Instead of demonstrating to the world she’s not Hannah Montana through foam-fingered twerks and drugged up lyrics — like she so irresistibly mastered with “Bangerz” — Miley Cyrus has proven she’s more than her Disney upbringing with subtle maturity.
The stark difference between this album and her past releases (especially the unexplainably weird “Miley Cyrus and Her Dead Petz”), may not lend to a continuity for the artist, but her versatility speaks volumes.
From the opening title track, Cyrus makes it clear this isn’t what most fans are used to, with lyrics like “No one stays the same/Change is the only thing you can count on.”
Maintaining the chill feel for the duration of its 41 minutes, “Younger Now” blends country, pop and folk for a unique sound that may not be ripe for the radio, and is better off because of it.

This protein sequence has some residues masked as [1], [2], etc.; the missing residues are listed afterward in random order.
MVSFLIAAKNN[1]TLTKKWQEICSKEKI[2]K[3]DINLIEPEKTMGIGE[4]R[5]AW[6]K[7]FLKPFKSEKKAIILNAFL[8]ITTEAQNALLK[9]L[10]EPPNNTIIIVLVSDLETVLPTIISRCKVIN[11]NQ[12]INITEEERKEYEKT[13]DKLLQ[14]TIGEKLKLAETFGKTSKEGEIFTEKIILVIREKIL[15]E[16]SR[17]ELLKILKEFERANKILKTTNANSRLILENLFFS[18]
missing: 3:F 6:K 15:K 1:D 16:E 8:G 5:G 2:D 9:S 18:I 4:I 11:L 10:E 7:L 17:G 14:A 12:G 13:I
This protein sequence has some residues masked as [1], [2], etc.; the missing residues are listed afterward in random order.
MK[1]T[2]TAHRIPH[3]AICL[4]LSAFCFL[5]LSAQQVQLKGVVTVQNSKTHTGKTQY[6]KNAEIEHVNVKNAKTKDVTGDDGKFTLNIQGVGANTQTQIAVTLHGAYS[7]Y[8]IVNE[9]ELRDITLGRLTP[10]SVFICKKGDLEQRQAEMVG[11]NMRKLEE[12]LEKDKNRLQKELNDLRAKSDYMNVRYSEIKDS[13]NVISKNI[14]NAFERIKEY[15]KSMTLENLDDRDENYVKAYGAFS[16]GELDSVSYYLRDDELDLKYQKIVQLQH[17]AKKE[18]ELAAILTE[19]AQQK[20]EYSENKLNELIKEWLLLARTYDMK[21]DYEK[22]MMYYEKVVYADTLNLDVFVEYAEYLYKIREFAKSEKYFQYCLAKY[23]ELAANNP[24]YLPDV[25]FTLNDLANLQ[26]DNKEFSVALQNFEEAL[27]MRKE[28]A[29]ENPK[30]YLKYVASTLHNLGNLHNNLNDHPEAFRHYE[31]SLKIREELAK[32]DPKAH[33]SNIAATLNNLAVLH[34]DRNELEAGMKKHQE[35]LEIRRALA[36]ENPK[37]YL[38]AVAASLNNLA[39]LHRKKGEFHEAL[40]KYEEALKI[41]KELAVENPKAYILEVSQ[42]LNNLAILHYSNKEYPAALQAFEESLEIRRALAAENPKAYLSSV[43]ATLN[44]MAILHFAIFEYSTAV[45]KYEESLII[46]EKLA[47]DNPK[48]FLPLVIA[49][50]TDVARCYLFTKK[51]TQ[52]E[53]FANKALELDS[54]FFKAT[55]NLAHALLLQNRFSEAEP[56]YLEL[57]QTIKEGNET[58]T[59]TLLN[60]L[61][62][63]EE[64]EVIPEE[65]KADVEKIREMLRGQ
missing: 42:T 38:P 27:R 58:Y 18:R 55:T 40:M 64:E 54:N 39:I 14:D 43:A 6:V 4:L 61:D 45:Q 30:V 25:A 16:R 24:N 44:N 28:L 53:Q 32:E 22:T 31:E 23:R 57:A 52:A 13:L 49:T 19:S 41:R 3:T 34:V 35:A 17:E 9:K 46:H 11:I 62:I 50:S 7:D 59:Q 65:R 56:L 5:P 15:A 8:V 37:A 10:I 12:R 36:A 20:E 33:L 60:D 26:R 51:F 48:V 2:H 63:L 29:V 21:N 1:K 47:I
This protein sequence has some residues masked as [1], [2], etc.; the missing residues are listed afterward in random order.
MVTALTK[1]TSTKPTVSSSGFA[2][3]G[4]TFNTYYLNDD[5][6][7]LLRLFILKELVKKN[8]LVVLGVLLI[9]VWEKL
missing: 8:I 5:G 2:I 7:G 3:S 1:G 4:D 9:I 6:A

Aside from a sort of sameness through weaker songs like “Week Without You” and “I Would Die for You,” entries like “Miss You So Much” and “Thinkin’” stand out.
Other highlights include the joyfully innocent “Rainbowland” featuring voicemails directly from collaborator Dolly Parton, and “Bad Mood,” in which Cyrus shares her frustrations with waking up on the wrong side of the bed because of her societal anxieties.
Strong lyrics throughout showcase an adult side of the singer, concerned with everything from her love life with Liam Hemsworth to the environment. “Death is life, it’s not a curse/Reminds us of time and what it’s worth,” she eloquently belts in closing track “Inspired.”
“Younger Now” is a collection of quietly catchy songs well crafted by an evolving popstar.
New Miley’s decidedly laid-back feel makes it less apt for a house party playlist and more fitting for a nighttime sleeping aide.
But, you certainly wouldn’t wake up in a bad mood.
Benjamin VanHoose is the entertainment reviewer. Contact him at [email protected]